DHSRedefining Homeland Security: A New Framework for DHS to Meet Today’s Challenges

Published 18 June 2021

A new report from the Center for American Progress says that to meet the challenges of today, the Biden administration and Congress should reform the Department of Homeland Security around a mission that highlights safety and services alongside its traditional protecting roles.

Between November 2020 and May 2021, researchers at the Center for American Progress (CAP) conducted a qualitative study and review of DHS, informed by discussions with more than 35 stakeholders—including former and current government officials, policy experts, and civil society members. CAP says it focused on first-order questions about DHS’s mission and value proposition and how that relates to the needs, challenges, and opportunities facing the U.S. today. While the study — Redefining Homeland Security: A New Framework for DHS to Meet Today’s Challenges — does not make specific recommendations on the structure of DHS, it proposes a framework that has implications for restructuring and recommends the DHS secretary and Congress realign the components of DHS around that framework.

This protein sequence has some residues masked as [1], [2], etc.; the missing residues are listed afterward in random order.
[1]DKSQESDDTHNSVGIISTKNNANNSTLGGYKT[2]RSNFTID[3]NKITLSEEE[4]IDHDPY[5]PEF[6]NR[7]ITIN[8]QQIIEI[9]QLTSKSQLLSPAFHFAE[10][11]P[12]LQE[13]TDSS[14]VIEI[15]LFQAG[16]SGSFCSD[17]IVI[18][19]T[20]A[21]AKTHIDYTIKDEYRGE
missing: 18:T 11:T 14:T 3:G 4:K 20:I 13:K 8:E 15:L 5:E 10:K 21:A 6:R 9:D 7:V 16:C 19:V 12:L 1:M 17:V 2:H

“The goal of this report is to provide a vision for what a revitalized DHS could achieve for Americans and those who visit or seek safety or opportunity here,” the report says.

Here is the report’s Executive Summary:

The U.S. Department of Homeland Security (DHS) was created nearly 20 years ago in response to catastrophic terrorist attacks on the United States. What America needs from DHS today, however, is different from when it was founded. While the department still has an important role to play in preventing attacks against the United States from abroad, it is time to refine the department’s mission and priorities to ensure that they fit current needs.

Many of today’s most serious threats to America’s safety and prosperity—natural disasters, pandemic disease, cyberattacks, and violent white supremacy—originate at home or are borderless by nature. In an era of increased movement of people and goods across borders, we need a DHS that prioritizes the rule of law, and one that protects all Americans as well as everyone who comes to live, study, work, travel, and seek safety here.